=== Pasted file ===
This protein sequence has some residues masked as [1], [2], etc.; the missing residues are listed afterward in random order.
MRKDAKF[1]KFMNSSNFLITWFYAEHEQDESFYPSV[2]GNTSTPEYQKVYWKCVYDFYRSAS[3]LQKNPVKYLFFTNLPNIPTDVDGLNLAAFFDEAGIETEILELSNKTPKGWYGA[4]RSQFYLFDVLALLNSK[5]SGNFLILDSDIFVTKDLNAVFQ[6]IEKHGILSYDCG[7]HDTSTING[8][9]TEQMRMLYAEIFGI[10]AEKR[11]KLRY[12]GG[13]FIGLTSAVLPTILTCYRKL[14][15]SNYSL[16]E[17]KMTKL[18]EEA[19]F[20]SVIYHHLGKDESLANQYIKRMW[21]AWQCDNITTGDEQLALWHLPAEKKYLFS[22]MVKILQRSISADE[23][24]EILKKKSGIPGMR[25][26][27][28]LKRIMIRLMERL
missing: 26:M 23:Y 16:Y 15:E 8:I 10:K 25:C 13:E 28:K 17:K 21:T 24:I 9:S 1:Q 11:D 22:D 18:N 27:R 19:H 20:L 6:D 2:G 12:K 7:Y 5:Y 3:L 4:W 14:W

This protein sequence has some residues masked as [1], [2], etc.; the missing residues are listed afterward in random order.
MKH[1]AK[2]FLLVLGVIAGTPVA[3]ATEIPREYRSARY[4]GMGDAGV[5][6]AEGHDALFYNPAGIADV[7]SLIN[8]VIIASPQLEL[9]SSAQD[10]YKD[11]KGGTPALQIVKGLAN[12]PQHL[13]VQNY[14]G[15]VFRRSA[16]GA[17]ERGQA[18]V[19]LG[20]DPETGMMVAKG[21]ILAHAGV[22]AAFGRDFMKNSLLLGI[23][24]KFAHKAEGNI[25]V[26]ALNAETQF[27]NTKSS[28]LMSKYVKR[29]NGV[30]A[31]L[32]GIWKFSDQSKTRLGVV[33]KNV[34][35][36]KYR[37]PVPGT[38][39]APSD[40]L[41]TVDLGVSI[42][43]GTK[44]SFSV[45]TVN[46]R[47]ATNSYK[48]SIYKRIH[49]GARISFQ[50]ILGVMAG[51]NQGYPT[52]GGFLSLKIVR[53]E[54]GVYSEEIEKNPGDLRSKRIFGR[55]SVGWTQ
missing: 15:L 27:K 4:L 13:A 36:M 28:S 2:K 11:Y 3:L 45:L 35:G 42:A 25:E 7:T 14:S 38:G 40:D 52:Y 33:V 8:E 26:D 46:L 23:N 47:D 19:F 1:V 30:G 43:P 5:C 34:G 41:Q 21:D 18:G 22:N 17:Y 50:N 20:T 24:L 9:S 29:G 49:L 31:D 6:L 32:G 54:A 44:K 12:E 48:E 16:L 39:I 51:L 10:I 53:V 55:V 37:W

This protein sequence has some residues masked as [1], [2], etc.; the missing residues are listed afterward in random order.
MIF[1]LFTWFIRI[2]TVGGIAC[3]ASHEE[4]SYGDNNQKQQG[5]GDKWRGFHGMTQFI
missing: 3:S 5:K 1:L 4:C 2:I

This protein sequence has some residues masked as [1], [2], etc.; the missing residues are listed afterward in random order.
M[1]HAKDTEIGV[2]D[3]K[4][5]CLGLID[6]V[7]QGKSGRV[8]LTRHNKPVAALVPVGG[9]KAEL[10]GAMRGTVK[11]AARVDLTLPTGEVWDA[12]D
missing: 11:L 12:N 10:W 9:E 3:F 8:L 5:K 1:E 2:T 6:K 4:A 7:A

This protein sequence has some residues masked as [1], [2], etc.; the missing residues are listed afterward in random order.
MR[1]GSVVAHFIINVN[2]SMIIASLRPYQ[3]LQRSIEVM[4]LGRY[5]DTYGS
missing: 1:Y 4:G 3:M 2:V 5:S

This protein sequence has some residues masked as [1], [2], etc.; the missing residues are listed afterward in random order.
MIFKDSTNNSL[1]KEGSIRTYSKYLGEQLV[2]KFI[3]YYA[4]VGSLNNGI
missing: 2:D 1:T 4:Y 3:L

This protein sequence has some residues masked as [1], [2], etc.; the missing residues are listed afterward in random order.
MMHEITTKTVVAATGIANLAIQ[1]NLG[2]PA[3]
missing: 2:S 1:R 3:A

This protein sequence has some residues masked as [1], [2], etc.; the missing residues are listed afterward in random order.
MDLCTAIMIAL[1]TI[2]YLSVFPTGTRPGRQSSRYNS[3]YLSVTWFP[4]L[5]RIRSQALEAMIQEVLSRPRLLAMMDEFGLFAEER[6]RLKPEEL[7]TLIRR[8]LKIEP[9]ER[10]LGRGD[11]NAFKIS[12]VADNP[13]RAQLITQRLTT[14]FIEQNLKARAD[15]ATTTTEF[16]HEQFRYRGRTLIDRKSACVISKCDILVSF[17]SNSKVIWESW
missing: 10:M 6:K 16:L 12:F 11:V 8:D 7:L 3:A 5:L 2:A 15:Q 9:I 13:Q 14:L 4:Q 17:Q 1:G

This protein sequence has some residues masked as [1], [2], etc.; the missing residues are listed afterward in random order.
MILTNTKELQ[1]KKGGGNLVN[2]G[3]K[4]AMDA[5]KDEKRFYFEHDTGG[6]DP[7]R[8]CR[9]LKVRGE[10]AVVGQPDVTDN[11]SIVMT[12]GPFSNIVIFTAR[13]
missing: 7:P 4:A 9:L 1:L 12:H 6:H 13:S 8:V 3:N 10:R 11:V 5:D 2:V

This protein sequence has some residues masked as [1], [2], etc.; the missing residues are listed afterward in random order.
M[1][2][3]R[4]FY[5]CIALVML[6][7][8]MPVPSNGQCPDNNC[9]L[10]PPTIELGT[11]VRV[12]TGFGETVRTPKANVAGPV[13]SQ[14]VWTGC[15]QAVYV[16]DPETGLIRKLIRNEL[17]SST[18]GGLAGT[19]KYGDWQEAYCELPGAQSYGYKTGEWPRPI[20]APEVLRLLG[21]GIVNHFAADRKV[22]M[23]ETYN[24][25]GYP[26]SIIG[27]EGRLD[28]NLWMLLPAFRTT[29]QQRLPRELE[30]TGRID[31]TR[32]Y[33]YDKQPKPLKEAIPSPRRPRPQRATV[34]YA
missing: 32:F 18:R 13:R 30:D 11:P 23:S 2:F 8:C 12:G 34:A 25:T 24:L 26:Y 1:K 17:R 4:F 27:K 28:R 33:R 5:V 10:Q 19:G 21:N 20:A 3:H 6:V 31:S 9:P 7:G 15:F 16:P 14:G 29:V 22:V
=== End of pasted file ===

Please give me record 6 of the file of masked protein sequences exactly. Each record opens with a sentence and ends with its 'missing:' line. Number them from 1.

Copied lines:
This protein sequence has some residues masked as [1], [2], etc.; the missing residues are listed afterward in random order.
MIFKDSTNNSL[1]KEGSIRTYSKYLGEQLV[2]KFI[3]YYA[4]VGSLNNGI
missing: 2:D 1:T 4:Y 3:L